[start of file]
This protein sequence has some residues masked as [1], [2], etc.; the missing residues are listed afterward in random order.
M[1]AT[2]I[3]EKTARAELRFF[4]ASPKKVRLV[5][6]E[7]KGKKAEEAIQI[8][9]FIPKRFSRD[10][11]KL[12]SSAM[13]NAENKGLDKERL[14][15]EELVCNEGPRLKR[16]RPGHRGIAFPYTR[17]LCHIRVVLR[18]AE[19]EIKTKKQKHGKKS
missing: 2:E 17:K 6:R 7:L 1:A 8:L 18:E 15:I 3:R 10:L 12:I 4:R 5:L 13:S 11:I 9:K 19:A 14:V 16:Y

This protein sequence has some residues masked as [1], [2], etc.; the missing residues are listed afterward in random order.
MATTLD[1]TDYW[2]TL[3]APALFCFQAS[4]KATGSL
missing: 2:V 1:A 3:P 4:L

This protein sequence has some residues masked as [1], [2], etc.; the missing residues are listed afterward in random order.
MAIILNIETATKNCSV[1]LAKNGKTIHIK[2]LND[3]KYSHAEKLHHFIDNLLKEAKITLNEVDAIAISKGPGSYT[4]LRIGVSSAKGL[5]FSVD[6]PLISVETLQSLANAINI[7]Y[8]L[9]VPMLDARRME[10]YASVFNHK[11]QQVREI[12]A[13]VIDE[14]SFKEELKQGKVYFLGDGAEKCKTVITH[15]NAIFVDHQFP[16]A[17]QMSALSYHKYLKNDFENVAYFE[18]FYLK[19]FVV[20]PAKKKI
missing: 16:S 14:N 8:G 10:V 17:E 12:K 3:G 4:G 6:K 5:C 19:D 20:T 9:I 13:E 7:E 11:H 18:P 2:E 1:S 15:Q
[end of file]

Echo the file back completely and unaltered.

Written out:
This protein sequence has some residues masked as [1], [2], etc.; the missing residues are listed afterward in random order.
M[1]AT[2]I[3]EKTARAELRFF[4]ASPKKVRLV[5][6]E[7]KGKKAEEAIQI[8][9]FIPKRFSRD[10][11]KL[12]SSAM[13]NAENKGLDKERL[14][15]EELVCNEGPRLKR[16]RPGHRGIAFPYTR[17]LCHIRVVLR[18]AE[19]EIKTKKQKHGKKS
missing: 2:E 17:K 6:R 7:L 1:A 8:L 18:E 15:I 3:R 10:L 12:I 4:R 5:L 13:S 11:I 9:K 19:A 14:V 16:Y

This protein sequence has some residues masked as [1], [2], etc.; the missing residues are listed afterward in random order.
MATTLD[1]TDYW[2]TL[3]APALFCFQAS[4]KATGSL
missing: 2:V 1:A 3:P 4:L

This protein sequence has some residues masked as [1], [2], etc.; the missing residues are listed afterward in random order.
MAIILNIETATKNCSV[1]LAKNGKTIHIK[2]LND[3]KYSHAEKLHHFIDNLLKEAKITLNEVDAIAISKGPGSYT[4]LRIGVSSAKGL[5]FSVD[6]PLISVETLQSLANAINI[7]Y[8]L[9]VPMLDARRME[10]YASVFNHK[11]QQVREI[12]A[13]VIDE[14]SFKEELKQGKVYFLGDGAEKCKTVITH[15]NAIFVDHQFP[16]A[17]QMSALSYHKYLKNDFENVAYFE[18]FYLK[19]FVV[20]PAKKKI
missing: 16:S 14:N 8:G 10:V 17:E 12:K 3:G 4:G 6:K 5:C 19:D 20:T 9:I 13:E 7:E 11:H 18:P 2:E 1:S 15:Q